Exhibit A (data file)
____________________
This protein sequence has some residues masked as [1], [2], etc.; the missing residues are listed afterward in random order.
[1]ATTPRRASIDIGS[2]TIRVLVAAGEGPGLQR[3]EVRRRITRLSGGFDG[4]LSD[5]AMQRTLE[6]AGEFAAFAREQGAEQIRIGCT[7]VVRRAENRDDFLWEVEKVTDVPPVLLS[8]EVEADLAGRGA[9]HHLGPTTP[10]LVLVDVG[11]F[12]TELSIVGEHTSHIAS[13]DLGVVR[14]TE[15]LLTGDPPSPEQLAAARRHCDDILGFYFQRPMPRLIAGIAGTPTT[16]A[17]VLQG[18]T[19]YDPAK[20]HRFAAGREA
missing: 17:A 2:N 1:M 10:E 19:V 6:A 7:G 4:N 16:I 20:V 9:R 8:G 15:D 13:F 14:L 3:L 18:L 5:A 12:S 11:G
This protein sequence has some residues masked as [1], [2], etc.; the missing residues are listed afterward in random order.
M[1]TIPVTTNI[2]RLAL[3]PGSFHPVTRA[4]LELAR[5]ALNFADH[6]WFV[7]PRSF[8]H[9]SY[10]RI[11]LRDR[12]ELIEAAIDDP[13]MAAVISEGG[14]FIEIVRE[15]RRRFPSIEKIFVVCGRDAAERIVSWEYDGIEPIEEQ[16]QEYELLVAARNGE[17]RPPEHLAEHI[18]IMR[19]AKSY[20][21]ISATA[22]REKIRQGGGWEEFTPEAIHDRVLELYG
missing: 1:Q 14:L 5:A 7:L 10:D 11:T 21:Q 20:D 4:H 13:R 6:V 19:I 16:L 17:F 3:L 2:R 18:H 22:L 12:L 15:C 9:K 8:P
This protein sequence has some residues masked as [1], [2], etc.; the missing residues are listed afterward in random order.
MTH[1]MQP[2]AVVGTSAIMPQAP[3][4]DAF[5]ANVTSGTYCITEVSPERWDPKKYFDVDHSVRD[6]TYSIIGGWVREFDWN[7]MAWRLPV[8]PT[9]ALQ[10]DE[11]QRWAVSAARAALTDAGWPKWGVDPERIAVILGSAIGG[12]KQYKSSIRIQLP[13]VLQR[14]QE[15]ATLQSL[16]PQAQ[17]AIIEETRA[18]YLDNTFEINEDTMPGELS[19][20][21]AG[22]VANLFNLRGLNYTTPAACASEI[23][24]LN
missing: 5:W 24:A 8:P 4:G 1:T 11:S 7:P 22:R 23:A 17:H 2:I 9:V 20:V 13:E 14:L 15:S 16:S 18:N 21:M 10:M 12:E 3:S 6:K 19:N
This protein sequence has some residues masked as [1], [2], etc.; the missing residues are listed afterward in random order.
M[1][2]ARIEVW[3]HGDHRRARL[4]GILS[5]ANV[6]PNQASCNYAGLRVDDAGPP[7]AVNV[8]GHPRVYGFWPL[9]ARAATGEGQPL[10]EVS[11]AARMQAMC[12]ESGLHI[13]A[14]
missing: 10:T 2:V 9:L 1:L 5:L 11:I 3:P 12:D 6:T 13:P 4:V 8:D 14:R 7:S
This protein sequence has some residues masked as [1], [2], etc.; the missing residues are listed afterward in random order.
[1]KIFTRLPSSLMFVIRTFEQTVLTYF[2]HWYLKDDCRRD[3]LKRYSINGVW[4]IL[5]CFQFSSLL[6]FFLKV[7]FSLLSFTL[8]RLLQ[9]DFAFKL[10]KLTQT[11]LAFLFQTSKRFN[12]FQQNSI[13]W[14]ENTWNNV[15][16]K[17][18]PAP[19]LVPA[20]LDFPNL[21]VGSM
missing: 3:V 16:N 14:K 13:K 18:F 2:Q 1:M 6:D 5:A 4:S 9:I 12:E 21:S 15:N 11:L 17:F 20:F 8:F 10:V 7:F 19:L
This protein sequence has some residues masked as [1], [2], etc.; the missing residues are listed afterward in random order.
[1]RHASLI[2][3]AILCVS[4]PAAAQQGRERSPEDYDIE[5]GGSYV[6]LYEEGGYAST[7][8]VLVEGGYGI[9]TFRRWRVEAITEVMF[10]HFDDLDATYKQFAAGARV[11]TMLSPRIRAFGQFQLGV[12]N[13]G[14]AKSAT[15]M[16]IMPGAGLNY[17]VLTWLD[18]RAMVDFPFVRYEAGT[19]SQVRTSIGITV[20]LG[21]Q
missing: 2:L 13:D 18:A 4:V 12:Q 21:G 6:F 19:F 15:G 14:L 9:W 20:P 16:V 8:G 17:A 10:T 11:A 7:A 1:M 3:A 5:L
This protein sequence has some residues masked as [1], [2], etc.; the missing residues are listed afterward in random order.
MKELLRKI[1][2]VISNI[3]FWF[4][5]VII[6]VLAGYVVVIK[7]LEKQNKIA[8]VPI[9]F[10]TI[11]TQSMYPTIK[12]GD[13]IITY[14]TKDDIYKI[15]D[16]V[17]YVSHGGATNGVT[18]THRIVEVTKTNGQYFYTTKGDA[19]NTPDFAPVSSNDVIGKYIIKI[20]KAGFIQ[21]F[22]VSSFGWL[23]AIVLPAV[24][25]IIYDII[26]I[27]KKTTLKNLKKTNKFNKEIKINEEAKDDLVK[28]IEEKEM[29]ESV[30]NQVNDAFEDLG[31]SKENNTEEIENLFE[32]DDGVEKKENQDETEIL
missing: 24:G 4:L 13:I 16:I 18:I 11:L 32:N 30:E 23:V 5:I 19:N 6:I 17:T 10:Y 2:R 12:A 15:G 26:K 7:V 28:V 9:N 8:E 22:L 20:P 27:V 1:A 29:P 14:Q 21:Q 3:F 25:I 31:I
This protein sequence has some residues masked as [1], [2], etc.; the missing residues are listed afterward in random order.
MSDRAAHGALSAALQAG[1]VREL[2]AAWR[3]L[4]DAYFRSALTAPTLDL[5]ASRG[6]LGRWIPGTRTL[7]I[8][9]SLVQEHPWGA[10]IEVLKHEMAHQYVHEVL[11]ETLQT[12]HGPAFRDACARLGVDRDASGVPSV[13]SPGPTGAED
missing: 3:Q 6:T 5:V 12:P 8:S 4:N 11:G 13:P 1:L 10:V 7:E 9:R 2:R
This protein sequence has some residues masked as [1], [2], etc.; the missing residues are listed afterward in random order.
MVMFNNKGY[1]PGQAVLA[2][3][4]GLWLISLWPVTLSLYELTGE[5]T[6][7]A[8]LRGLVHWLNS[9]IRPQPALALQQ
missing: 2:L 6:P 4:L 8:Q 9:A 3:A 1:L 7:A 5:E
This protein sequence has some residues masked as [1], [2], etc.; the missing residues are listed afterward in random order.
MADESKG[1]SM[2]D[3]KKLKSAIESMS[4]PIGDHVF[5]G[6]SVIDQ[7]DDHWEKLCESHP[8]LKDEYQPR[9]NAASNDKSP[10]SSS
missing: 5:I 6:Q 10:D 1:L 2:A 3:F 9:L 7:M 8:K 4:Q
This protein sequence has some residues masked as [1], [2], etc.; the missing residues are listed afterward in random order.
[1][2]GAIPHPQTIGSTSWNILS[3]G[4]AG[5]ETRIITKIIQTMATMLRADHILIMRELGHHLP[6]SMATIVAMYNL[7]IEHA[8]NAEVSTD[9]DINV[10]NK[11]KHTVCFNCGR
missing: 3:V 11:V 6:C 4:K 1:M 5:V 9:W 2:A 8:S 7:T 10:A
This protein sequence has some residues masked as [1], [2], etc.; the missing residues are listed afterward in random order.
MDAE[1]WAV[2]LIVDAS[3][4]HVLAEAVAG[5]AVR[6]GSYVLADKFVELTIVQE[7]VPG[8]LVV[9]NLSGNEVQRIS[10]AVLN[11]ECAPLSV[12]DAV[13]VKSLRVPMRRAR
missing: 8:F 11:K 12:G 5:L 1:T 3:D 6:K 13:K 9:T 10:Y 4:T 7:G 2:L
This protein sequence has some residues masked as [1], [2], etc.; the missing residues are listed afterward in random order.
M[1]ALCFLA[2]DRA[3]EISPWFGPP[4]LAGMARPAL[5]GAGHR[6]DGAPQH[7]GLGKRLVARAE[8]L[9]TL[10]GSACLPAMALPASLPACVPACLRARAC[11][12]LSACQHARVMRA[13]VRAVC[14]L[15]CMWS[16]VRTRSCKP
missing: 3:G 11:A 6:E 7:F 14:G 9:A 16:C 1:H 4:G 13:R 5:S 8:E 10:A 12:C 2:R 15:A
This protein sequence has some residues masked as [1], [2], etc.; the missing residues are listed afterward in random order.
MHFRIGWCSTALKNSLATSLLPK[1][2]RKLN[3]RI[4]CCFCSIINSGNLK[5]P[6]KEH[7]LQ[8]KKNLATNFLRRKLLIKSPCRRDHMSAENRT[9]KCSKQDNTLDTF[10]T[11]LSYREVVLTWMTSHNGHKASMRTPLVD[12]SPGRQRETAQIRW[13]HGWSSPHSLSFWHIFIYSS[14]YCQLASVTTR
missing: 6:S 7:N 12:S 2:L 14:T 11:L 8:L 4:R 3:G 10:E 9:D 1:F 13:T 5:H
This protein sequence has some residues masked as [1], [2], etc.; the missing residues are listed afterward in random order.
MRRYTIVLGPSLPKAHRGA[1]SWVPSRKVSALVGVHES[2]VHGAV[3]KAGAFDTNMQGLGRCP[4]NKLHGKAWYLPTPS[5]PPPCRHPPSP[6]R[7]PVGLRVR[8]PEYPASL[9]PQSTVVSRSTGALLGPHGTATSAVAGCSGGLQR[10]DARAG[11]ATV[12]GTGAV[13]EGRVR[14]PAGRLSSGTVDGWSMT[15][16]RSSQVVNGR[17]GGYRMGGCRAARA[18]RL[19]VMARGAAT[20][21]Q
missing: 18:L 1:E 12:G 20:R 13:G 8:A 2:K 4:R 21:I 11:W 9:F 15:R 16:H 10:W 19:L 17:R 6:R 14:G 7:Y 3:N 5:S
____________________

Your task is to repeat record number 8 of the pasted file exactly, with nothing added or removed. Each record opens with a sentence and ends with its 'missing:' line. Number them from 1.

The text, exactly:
This protein sequence has some residues masked as [1], [2], etc.; the missing residues are listed afterward in random order.
MSDRAAHGALSAALQAG[1]VREL[2]AAWR[3]L[4]DAYFRSALTAPTLDL[5]ASRG[6]LGRWIPGTRTL[7]I[8][9]SLVQEHPWGA[10]IEVLKHEMAHQYVHEVL[11]ETLQT[12]HGPAFRDACARLGVDRDASGVPSV[13]SPGPTGAED
missing: 3:Q 6:T 5:V 12:P 8:S 4:N 11:G 13:P 1:L 10:V 7:E 9:R 2:R